Chapter Fifteen – The issue of digital natives and tourists: empirical investigation of the level of IT/IS usage between university students and faculty members in a developing economy
Ololube, Amaele, Kpolovie and Egbezor derived 11 dimensions for measuring the use of computer systems.  They applied these dimensions on a sample of 191 questionnaire respondents in Nigerian universities.  Their findings indicate that there is no sharp contrast between “natives” and “tourists” but that students were more of the former and academic staff were more of the latter.  This is accounted for by the greater exposure (including at home) of youths (students) to computers than the adults (lecturers) are.  One implication of this finding is that faculty members cannot provide the expected level of computer literacy to students.  Thus, more effort should be made to equip the lecturers and update their skills so that they can impact sound knowledge including computer skills in such a way that greater economic development can be achieved.

In 2007 and 2008, I chaired in Nigeria an international Conference on Information Technology and Economic Development.  In 2009, IGI requested that a book be put together on that theme.  The chapters we have reviewed are not all from that conference, as an opportunity was given to a wider audience of authors.  It is evident from the above synopsis of their chapters that the book has a lot to offer to policy makers, businesses, educational institutions.  To the latter, there are implications to the administrative, to the academics as well as students.  Apart from the discussions and recommendations, the research methods used by many of the authors are very instructional and researchers can use the material as a platform for further studies.  The book is a very good teaching material and informative for anyone interested in developmental studies.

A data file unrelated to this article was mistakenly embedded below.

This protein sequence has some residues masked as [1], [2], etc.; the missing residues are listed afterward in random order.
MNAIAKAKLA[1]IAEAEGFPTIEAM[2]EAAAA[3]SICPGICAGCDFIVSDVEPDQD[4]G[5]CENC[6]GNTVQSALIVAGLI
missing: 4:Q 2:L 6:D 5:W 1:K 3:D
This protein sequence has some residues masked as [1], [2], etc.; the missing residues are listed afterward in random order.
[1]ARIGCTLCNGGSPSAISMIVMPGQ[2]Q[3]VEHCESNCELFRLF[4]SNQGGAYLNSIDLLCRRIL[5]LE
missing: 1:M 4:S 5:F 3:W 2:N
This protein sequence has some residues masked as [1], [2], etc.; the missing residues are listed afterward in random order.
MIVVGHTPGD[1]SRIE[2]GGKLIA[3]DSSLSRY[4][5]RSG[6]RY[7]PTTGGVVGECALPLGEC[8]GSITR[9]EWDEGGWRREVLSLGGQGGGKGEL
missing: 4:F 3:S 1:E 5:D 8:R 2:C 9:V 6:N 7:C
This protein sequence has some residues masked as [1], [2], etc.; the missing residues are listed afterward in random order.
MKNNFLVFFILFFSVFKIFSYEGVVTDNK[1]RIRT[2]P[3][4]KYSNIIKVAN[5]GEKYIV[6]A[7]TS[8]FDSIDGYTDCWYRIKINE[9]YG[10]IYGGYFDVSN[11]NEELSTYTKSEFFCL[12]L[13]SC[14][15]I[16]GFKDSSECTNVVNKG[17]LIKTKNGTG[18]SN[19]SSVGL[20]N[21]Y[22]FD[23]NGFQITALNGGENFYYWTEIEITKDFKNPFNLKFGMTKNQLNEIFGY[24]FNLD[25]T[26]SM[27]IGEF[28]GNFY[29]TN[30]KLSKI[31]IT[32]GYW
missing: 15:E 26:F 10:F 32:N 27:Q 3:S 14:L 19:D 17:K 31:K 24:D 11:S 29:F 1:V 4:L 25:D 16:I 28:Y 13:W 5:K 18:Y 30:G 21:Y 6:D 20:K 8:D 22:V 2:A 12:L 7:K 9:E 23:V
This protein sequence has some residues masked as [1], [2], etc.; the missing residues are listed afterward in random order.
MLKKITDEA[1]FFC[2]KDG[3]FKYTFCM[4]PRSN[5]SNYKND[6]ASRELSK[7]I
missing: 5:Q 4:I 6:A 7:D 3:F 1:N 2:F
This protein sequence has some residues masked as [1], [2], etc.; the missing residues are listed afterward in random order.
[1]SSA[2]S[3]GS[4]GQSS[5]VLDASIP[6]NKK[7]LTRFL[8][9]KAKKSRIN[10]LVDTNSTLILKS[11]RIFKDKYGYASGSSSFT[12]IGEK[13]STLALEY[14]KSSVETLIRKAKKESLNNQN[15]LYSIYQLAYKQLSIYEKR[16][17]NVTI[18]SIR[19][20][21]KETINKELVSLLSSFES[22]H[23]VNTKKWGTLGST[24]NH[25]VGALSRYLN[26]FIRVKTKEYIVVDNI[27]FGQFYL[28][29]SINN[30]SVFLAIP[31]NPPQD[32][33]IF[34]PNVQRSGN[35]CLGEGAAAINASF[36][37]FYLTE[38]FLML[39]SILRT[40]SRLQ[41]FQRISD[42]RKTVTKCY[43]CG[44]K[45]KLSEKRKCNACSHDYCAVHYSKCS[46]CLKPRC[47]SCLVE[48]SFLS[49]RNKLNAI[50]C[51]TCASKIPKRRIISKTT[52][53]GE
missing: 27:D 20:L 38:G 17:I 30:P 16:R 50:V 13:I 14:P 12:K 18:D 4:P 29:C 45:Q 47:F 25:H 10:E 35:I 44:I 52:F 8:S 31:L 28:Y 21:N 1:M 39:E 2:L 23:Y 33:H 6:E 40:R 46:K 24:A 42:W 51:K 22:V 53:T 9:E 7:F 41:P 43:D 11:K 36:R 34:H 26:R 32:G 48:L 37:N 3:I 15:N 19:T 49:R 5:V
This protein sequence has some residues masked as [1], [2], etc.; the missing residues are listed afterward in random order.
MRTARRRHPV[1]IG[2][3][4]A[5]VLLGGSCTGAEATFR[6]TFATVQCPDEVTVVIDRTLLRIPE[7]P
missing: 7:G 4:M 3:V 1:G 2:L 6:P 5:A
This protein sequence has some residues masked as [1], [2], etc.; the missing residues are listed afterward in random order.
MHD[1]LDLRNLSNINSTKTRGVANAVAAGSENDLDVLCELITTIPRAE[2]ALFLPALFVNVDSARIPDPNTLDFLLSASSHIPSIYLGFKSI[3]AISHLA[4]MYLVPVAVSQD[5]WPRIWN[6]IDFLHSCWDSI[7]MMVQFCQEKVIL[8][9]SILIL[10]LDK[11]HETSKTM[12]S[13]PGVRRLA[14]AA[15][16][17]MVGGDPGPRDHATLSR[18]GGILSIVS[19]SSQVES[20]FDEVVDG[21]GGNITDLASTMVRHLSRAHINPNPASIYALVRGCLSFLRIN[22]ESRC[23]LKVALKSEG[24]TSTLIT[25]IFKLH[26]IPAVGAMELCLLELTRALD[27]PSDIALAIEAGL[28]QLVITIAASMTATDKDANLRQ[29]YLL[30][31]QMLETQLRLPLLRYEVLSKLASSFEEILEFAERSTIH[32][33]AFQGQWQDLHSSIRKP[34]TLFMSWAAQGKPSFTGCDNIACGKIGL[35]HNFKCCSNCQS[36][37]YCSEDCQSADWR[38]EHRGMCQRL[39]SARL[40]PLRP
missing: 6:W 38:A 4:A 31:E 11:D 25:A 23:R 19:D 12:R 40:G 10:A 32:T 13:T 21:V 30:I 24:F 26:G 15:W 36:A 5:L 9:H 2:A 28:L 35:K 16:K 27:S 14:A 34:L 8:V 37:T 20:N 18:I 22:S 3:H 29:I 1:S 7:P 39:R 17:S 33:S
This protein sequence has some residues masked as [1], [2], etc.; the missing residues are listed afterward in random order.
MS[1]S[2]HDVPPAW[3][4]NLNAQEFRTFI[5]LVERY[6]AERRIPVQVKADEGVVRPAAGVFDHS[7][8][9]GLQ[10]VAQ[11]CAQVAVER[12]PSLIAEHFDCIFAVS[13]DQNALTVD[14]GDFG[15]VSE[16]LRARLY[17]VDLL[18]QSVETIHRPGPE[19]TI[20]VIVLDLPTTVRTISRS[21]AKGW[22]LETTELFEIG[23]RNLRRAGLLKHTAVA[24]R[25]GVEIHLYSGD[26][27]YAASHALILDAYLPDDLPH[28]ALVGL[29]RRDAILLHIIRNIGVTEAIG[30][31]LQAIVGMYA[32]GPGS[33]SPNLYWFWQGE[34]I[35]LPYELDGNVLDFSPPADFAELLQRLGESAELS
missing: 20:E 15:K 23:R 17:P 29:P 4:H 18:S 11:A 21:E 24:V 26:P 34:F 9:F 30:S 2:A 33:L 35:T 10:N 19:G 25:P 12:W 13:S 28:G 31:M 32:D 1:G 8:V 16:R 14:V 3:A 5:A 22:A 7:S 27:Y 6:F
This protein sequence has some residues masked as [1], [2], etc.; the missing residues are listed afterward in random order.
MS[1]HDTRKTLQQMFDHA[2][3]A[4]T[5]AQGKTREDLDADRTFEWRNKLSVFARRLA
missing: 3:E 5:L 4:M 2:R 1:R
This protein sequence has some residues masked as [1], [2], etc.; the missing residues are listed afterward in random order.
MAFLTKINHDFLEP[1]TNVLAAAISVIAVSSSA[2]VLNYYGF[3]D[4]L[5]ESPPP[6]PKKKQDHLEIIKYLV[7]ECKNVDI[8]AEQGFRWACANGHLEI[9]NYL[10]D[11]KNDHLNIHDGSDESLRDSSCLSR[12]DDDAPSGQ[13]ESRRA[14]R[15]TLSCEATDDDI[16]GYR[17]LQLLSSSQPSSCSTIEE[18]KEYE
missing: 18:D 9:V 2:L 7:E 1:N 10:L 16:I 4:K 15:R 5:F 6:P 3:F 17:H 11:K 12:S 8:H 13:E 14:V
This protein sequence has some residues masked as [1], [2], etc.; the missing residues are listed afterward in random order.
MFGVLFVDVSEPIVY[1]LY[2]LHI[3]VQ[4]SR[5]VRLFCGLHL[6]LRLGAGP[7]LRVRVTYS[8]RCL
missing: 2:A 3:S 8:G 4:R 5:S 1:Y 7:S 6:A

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Measured not so in the traditional number of years spent in education but by work ethics which have been shaped by Chinese cultural history over the years and passed on in families from generation to generation.

Author(s)/Editor(s) Biography

Abel Usoro, Ph.D., lectures in the School of Computing, University of the West of Scotland, UK. His current research interests are information systems which include knowledge management, e-learning, and tourism. He has published book chapters and in refereed international conferences and journals (such as International Journal of Global Information Management and International Journal of Knowledge Management). His academic work and research have taken him to countries in Africa, Europe, Asia, North and South America. He is Editor-in-Chief of Computing and Information Systems Journal, Associate Editor of JEDMIFM, and member of editorial boards of other international journals. He is a member of scientific committees of many international conferences and chairs one of them (Conference on Information Technology and Economic Development). He is also a member of the British Computing Society and the lead editor of Leveraging Developing Economies with the Use of Information Technology